STATE OF WISCONSIN
Cosmetology Examining Board
IN THE MATTER OF RULEMAKING PROCEEDINGS BEFORE THE
COSMETOLOGY EXAMINING BOARD
ORDER OF THE COSMETOLOGY EXAMINING BOARD
CLEARINGHOUSE RULE 15-035
An order of the Cosmetology Examining Board to repeal Cos. 1.01 (11e), 1.01 (17), 2.025 (2) (a) 1. to 5., (2g), and (2r) (h), (i), and (j), 3.02 (3), and 4.01 (3); to amend Cos 1.01 (6m), 2.025 (2) (a) (intro.), 2.04 (2), 2.06 (4) and (5), 2.07, 3.01 (6) and (10), 3.02 (1) and (2) (b), 3.04 (2), 3.05 (1), 4.01 (2), 4.02 (3) and (6) (Note), 4.04 (1), 6.04, 7.03 (2), 7.04, 8.01 (2), 8.02 (intro.), 9.02 (title), 11.01, 11.03 (5) (b) and (c) 2., 3., and 5., 11.04 (4) and (5) (b); to repeal and recreate Cos 9.03; to create Cos 1.01 (3e), 1.01 (3m), 2.405 (1) (Note), 3.01 (10) (Note), 4.01 (3), (3g), and (3r), 8.03, 11.04 (1) (e), relating to cosmetology schooling, licensure, and practice requirements.
Analysis prepared by the Department of Safety and Professional Services.
Explanation of agency authority:
Pursuant to ss. 15.08 (5) (b) and 227.11 (2) (a), Stats., the Cosmetology Examining Board (Board) is generally empowered by the legislature to promulgate rules that will provide guidance within the profession and to interpret the statutes it administers. Section 454.06 (8m) (d), Stats., requires the Board to establish, by rule, the limits of minimal cosmetology work for inactive licensees. Section 454.08 (1) (a), Stats., authorizes the Board to promulgate rules providing for cosmetology services outside of licensed cosmetology establishments. The passage of 2011 Wisconsin Act 190 prompted the Board to review all of the regulations concerning cosmetology and undertake a comprehensive update of the rules making them consistent with the new legislation as well as contemporary industry practices.
Related statute or rule:
Wis. Admin. Code Cos. chs. 1 to 11
Plain language analysis:
The Cosmetology Examining Board undertook a comprehensive review of the rules governing cosmetology practice in Wisconsin. This review was prompted by the passage of 2011 Wisconsin Act 190 which separated the Barbering and Cosmetology Examining Board, leaving the regulation of cosmetology practice to the Cosmetology Examining Board and transferring the regulation of the practice of barbering to the Department of Safety and Professional Services. This proposed rule makes the changes necessitated by the passage of 2011 Wisconsin Act 190 to Wisconsin Administrative Code Chapters 1 to 11, which includes redefining the term manager to cosmetology manager and creating an inactive license classification. Other changes in the proposed rule include identifying the settings that are excluded from providing cosmetology services outside of a licensed cosmetology establishment, eliminating the requirement for a separate establishment license for electrologists, eliminating the training programs and continuing education required to perform delegated medical procedures, and clarifying the late renewal and reinstatement processes.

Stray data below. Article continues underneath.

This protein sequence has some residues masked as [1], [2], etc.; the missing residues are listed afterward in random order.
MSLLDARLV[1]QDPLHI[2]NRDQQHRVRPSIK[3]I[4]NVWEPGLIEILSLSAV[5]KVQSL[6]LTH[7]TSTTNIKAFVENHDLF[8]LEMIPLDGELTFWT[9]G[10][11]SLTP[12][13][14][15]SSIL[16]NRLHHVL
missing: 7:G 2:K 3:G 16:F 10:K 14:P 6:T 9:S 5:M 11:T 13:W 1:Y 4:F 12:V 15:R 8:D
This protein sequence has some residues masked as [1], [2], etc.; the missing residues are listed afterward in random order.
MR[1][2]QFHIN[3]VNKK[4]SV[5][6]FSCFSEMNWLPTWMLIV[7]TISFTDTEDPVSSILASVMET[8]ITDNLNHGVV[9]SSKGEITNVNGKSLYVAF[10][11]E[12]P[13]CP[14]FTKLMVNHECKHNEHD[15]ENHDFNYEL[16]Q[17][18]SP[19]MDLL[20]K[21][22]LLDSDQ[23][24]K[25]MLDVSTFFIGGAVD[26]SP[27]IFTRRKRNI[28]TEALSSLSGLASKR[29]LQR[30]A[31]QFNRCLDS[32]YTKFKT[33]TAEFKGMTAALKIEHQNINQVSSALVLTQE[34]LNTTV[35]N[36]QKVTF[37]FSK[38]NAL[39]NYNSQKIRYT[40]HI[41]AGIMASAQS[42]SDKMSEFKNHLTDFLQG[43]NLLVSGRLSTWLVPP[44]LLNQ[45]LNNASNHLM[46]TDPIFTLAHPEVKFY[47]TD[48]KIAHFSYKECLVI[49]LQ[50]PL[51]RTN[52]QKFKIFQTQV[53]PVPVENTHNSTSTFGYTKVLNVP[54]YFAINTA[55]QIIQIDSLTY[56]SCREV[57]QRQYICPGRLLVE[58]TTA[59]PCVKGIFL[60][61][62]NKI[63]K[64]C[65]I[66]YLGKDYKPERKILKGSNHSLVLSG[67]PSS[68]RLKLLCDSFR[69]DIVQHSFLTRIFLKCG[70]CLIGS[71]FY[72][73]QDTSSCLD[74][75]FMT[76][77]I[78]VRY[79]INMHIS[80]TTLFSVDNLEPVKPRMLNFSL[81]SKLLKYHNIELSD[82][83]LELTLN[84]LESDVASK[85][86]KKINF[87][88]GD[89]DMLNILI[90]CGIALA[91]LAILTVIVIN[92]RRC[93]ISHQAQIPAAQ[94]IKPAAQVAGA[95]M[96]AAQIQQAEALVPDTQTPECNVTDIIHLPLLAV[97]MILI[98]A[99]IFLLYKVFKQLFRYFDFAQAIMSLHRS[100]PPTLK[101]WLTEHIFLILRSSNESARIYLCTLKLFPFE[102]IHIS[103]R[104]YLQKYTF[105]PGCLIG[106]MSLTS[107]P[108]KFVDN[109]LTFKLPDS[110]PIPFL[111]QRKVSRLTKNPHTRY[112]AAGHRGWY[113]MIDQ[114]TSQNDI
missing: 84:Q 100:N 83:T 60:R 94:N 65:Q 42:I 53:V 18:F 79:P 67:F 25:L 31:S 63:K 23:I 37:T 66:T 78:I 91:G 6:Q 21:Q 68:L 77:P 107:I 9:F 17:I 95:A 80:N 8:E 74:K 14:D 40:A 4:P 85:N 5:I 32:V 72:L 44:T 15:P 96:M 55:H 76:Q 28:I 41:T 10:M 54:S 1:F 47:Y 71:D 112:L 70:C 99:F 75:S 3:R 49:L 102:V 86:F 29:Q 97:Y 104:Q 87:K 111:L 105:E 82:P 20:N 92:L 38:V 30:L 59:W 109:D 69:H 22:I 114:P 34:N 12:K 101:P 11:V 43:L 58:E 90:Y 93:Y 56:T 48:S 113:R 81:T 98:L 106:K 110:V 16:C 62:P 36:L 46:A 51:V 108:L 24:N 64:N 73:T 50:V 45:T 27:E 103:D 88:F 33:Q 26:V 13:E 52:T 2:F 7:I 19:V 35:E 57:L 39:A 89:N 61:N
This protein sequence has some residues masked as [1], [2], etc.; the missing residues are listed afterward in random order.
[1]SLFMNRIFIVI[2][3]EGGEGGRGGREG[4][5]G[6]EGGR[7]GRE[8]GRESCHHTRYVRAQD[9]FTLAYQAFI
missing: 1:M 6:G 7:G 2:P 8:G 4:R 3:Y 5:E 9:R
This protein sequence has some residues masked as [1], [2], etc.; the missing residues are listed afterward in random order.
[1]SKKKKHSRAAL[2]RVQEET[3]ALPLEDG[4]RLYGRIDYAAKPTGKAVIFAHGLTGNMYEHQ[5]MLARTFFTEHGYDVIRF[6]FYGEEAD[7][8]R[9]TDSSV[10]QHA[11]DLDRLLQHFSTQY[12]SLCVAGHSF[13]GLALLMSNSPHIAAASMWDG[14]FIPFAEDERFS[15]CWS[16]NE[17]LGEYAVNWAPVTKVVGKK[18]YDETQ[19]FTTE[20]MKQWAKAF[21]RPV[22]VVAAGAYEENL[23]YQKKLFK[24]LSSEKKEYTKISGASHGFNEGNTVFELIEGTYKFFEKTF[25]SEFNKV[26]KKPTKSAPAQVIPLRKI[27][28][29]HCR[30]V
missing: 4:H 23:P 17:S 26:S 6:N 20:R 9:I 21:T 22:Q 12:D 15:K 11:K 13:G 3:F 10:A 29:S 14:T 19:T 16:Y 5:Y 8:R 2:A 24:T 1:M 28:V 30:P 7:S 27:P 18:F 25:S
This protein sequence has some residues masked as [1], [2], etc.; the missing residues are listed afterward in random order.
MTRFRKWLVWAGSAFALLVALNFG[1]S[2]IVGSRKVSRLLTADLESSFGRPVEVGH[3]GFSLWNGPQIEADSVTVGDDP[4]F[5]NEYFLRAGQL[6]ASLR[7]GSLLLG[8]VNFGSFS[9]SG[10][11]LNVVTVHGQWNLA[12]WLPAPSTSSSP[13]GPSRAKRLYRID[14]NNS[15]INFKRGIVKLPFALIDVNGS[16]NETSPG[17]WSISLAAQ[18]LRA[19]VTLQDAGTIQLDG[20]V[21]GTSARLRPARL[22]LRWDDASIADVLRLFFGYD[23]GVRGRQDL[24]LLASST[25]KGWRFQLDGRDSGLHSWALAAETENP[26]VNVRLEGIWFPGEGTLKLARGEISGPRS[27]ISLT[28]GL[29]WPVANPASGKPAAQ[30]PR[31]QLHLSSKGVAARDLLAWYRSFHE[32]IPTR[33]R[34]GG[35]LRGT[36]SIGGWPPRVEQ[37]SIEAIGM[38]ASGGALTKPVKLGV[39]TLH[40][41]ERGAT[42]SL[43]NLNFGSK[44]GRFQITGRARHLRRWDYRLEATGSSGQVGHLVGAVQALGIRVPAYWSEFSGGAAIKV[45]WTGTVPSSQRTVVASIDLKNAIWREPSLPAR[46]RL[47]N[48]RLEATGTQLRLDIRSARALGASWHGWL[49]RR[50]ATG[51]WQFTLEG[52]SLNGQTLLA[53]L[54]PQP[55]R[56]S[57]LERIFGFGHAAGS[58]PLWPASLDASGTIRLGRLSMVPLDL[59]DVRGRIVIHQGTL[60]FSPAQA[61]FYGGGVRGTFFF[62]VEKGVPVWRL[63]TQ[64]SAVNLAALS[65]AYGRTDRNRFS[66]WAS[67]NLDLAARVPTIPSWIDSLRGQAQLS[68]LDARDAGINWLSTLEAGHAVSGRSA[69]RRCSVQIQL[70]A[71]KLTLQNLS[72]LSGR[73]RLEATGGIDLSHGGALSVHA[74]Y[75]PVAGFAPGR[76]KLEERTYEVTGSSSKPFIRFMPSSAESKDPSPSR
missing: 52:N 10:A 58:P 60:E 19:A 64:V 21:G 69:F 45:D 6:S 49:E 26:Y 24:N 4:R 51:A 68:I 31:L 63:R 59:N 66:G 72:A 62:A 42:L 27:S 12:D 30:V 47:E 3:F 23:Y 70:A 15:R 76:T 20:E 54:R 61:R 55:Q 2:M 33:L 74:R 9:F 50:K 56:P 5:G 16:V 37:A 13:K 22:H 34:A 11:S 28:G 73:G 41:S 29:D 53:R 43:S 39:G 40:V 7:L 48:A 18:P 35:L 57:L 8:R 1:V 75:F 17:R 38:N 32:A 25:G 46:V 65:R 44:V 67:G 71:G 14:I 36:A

Summary of, and comparison with, existing or proposed federal regulation:
Comparison with rules in adjacent states:
Illinois: Cosmetology managers are not licensed in Illinois. Licensed cosmetologists, cosmetology teachers, or cosmetology clinic teachers may elect to place their license on inactive status. 225 ILCS410/3-7.1. Once a cosmetologist, cosmetology teacher or cosmetology clinic teacher’s license is in an inactive status, the licensee may not practice in Illinois. Unlike the Wisconsin provision which allows a licensee to work if the work is minimal. Wis. Stats. § 454.06 (8m) (d).
Iowa: Iowa does not license cosmetology managers but there are provisions regarding inactive license classification. “A licensee who fails to renew the license by the end of the grace period has an inactive license. A licensee whose license is inactive continues to hold the privilege of licensure in Iowa, but may not practice cosmetology arts and sciences in Iowa until the license is reactivated.” 645 IAC 60.8 (6).
Michigan: Michigan does not issue a license for cosmetology managers and does not have an inactive licensure classification.
Minnesota: Similar to Wisconsin, Minnesota regulates salon managers. Minn. Stat. §155A.23. Minnesota also allows for an inactive license for applicants who have ceased all practice of cosmetology. An inactive license does not allow a licensee to engage in the practice of cosmetology. Minn. R. 2105.0200
Summary of factual data and analytical methodologies:
The methodologies used in drafting the proposed rule was reviewing 2011 Wisconsin Act 190, reviewing neighboring states statutes and rules, and receiving input from the Cosmetology Examining Board.